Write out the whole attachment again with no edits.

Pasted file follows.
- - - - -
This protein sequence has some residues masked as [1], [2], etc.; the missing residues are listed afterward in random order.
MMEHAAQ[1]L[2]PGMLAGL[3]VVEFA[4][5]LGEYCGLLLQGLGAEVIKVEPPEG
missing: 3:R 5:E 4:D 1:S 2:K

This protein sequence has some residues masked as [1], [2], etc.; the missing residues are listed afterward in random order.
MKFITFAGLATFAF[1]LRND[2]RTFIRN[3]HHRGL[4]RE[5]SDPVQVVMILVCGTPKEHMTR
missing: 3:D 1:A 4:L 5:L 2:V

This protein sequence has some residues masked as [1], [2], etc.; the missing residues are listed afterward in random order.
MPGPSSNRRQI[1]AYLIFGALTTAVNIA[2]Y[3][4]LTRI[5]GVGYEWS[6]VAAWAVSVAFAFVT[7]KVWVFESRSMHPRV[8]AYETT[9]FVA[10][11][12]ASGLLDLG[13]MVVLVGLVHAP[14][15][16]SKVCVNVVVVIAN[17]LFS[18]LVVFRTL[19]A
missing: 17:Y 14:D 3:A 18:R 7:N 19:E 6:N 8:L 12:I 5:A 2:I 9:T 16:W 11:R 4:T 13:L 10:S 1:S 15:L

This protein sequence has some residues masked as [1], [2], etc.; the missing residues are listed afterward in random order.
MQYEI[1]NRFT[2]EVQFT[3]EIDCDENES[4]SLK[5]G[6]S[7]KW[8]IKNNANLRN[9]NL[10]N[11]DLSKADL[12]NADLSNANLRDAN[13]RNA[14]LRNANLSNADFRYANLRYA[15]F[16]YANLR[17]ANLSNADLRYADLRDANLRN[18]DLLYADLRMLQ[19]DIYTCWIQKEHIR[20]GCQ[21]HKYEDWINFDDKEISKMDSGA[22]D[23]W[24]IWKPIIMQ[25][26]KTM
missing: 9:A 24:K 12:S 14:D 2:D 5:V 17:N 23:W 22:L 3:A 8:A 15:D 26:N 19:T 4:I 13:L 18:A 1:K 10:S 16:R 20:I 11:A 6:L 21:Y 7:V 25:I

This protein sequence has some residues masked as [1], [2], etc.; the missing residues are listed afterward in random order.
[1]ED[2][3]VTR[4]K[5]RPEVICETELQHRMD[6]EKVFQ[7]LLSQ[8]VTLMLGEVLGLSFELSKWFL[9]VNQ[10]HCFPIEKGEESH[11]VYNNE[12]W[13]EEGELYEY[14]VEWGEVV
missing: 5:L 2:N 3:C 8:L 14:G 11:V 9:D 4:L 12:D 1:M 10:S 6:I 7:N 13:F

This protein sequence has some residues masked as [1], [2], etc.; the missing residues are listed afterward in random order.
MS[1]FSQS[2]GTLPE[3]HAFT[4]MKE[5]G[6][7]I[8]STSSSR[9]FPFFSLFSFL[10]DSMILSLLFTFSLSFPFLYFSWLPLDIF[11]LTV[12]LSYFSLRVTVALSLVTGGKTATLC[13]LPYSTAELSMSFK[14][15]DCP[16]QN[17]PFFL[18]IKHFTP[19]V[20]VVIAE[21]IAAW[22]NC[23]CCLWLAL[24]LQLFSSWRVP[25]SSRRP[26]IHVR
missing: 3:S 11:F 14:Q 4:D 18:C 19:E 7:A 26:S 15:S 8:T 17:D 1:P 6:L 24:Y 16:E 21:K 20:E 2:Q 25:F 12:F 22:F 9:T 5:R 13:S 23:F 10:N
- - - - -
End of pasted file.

This protein sequence has some residues masked as [1], [2], etc.; the missing residues are listed afterward in random order.
MMEHAAQ[1]L[2]PGMLAGL[3]VVEFA[4][5]LGEYCGLLLQGLGAEVIKVEPPEG
missing: 3:R 5:E 4:D 1:S 2:K

This protein sequence has some residues masked as [1], [2], etc.; the missing residues are listed afterward in random order.
MKFITFAGLATFAF[1]LRND[2]RTFIRN[3]HHRGL[4]RE[5]SDPVQVVMILVCGTPKEHMTR
missing: 3:D 1:A 4:L 5:L 2:V

This protein sequence has some residues masked as [1], [2], etc.; the missing residues are listed afterward in random order.
MPGPSSNRRQI[1]AYLIFGALTTAVNIA[2]Y[3][4]LTRI[5]GVGYEWS[6]VAAWAVSVAFAFVT[7]KVWVFESRSMHPRV[8]AYETT[9]FVA[10][11][12]ASGLLDLG[13]MVVLVGLVHAP[14][15][16]SKVCVNVVVVIAN[17]LFS[18]LVVFRTL[19]A
missing: 17:Y 14:D 3:A 18:R 7:N 19:E 6:N 8:L 12:I 5:A 2:I 9:T 16:W 11:R 4:T 13:L 10:S 1:S 15:L

This protein sequence has some residues masked as [1], [2], etc.; the missing residues are listed afterward in random order.
MQYEI[1]NRFT[2]EVQFT[3]EIDCDENES[4]SLK[5]G[6]S[7]KW[8]IKNNANLRN[9]NL[10]N[11]DLSKADL[12]NADLSNANLRDAN[13]RNA[14]LRNANLSNADFRYANLRYA[15]F[16]YANLR[17]ANLSNADLRYADLRDANLRN[18]DLLYADLRMLQ[19]DIYTCWIQKEHIR[20]GCQ[21]HKYEDWINFDDKEISKMDSGA[22]D[23]W[24]IWKPIIMQ[25][26]KTM
missing: 9:A 24:K 12:S 14:D 2:D 5:V 17:N 23:W 22:L 3:A 8:A 15:D 26:N 19:T 4:I 13:L 18:A 1:K 10:S 16:R 20:I 11:A 6:L 21:Y 7:V 25:I

This protein sequence has some residues masked as [1], [2], etc.; the missing residues are listed afterward in random order.
[1]ED[2][3]VTR[4]K[5]RPEVICETELQHRMD[6]EKVFQ[7]LLSQ[8]VTLMLGEVLGLSFELSKWFL[9]VNQ[10]HCFPIEKGEESH[11]VYNNE[12]W[13]EEGELYEY[14]VEWGEVV
missing: 5:L 2:N 3:C 8:L 14:G 11:V 9:D 4:L 12:D 1:M 10:S 6:I 7:N 13:F

This protein sequence has some residues masked as [1], [2], etc.; the missing residues are listed afterward in random order.
MS[1]FSQS[2]GTLPE[3]HAFT[4]MKE[5]G[6][7]I[8]STSSSR[9]FPFFSLFSFL[10]DSMILSLLFTFSLSFPFLYFSWLPLDIF[11]LTV[12]LSYFSLRVTVALSLVTGGKTATLC[13]LPYSTAELSMSFK[14][15]DCP[16]QN[17]PFFL[18]IKHFTP[19]V[20]VVIAE[21]IAAW[22]NC[23]CCLWLAL[24]LQLFSSWRVP[25]SSRRP[26]IHVR
missing: 3:S 11:F 14:Q 4:D 18:C 19:E 7:A 26:S 15:S 8:T 17:D 1:P 6:L 24:Y 16:E 21:K 20:E 2:Q 25:F 12:F 22:F 9:T 5:R 13:S 23:F 10:N